What is a trademark Power of Attorney?

In a trademark application filed with the USPTO, a Power of Attorney (POA) is a form signed by the applicant to appoint an attorney and/or a law firm to prosecute the trademark application.

Unrepresented Trademark Owners

For previously unrepresented trademark applicants or registrants, a newly appearing attorney may sign certain online trademark forms, such as Office Action responses, without having to secure a signed Power of Attorney from the client [see TMEP 605.01].

Foreign attorneys and patent agents are not recognized as qualified practitioners in US trademark applications. As long as no other qualified practitioner had previously been appointed in a US trademark application, it is not necessary for a qualified practitioner (i.e., US attorney at law) to file a Power of Attorney or obtain special authorization in a trademark case [see TMEP 604.01].

Most international applicants who enter the US through an international Madrid Protocol trademark application are located outside the US and represented by foreign counsel. Such Madrid applicants would be considered previously unrepresented since their foreign attorneys would not be licensed to practice law in the US. Therefore, a US attorney may file a trademark Office Action response on behalf such a Madrid applicant without having to first file a signed power of attorney.

Represented Trademark Owners

Applicants formerly represented by a US attorney of record must sign a new Power of Attorney if they wish to revoke the prior attorney and appoint new counsel.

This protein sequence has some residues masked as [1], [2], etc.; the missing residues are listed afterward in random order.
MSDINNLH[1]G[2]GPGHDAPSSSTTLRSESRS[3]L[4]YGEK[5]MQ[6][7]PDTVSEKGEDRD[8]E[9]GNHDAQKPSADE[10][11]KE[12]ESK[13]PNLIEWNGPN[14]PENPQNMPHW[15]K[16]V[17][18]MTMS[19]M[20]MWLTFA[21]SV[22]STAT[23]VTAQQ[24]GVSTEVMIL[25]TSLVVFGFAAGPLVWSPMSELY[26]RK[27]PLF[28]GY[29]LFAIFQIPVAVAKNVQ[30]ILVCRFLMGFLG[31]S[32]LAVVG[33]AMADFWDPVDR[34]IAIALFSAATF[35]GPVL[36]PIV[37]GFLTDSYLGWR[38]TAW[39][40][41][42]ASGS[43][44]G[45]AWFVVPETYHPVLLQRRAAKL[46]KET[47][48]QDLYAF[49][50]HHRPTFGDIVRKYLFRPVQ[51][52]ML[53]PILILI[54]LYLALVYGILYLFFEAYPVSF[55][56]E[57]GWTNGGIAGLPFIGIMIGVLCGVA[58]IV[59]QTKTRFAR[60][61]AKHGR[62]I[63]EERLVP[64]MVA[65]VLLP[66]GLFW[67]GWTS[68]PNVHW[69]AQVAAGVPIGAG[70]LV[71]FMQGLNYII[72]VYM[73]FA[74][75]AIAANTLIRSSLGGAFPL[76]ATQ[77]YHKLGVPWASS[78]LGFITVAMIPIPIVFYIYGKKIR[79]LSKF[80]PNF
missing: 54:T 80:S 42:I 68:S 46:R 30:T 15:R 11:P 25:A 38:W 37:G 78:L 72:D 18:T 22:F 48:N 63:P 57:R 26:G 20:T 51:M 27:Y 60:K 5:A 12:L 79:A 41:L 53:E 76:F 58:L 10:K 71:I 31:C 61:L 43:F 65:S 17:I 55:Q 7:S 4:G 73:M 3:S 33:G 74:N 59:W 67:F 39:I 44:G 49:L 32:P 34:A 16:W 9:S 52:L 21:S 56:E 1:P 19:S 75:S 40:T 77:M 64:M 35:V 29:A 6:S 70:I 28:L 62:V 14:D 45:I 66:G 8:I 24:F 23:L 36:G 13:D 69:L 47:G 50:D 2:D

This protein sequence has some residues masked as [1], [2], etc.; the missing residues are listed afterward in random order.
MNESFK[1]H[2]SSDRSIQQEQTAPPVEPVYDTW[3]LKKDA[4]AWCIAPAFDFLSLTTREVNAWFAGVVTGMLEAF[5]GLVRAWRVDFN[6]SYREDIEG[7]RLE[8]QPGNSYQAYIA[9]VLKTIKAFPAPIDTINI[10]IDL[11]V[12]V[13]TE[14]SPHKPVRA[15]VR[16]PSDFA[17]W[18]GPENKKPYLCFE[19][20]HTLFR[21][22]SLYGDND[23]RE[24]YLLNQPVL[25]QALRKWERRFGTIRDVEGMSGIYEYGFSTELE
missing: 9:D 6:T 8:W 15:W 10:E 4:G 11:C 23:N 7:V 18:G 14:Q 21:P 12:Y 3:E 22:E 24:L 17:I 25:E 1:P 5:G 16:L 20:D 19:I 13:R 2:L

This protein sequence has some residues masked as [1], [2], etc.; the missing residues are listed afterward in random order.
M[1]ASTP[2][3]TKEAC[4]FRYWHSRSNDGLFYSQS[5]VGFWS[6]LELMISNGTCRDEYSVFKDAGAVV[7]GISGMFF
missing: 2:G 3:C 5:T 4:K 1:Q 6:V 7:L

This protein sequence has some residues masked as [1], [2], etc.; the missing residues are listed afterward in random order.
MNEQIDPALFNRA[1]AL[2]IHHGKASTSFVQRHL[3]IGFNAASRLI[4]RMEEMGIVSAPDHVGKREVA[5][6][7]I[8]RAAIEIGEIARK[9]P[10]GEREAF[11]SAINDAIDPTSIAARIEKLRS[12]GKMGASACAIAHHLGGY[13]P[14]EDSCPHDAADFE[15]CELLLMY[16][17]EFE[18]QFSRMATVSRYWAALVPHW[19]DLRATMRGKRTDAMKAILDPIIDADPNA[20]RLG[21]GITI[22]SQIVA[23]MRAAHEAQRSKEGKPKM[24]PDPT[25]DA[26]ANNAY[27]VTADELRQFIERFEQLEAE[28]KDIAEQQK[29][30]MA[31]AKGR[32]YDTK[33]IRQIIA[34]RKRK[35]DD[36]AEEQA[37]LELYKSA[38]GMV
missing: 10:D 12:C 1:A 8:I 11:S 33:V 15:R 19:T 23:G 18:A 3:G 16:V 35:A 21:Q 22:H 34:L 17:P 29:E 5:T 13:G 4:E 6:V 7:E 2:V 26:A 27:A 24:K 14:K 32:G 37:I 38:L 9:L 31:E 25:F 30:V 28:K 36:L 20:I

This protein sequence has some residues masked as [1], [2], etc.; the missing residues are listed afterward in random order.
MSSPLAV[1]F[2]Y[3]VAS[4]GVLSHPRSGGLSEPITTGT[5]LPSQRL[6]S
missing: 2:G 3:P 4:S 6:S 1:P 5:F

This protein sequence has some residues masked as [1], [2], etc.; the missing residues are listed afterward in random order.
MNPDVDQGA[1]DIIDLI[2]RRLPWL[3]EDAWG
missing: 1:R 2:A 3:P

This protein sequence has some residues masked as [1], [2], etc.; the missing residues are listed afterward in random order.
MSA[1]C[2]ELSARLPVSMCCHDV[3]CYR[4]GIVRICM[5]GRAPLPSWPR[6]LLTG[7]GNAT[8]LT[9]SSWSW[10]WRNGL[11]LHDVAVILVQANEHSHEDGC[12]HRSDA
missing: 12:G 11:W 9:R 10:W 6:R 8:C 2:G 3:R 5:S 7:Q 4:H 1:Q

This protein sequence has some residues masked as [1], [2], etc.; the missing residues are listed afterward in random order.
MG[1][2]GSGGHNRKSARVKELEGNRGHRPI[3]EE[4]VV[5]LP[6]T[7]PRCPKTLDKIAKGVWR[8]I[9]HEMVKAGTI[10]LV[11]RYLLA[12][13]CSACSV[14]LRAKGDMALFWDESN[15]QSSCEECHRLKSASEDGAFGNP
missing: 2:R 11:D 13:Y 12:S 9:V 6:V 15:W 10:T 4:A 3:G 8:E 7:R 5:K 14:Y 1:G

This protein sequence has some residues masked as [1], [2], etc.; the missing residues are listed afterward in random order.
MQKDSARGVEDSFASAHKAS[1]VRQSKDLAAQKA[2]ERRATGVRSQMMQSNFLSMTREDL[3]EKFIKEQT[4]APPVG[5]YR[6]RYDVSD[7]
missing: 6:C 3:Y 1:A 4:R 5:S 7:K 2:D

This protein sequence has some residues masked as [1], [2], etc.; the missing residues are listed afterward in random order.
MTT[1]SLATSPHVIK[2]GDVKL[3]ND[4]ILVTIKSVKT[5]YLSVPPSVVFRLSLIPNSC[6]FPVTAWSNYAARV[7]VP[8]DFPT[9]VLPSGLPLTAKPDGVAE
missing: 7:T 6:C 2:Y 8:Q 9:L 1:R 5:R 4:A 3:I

When can new counsel file a response with the USPTO?

Once a new executed Power of Attorney has been filed to revoke a previous power, new counsel may immediately file an Office Action response. New counsel need not wait for the USPTO to process the new Power of Attorney before responding to the Office Action.

When does a trademark Power of Attorney end?

The duration of a Power of Attorney for a pending trademark application ends when the application is abandoned or registered, or when ownership changes [see TMEP 604.02 and 37 CFR 2.19(g)(1)].

How does a TM POA differ from an appointment of domestic representative?

A domestic representative acts an agent for service of process if and when a legal action is brought against a trademark application or registration. Copies of documents, such as a TTAB complaint for opposition or cancellation, must then be served on the domestic representative. Trademark owners outside the US are encouraged by the USPTO to designate domestic representatives for their US trademark filings [see TMEP 610].

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Vic Lin

Vic Lin

Startup Patent Attorney | IP Chair at Innovation Capital Law Group
We love working with startups and small businesses. I help entrepreneurs protect their intellectual property so they can reach their business goals.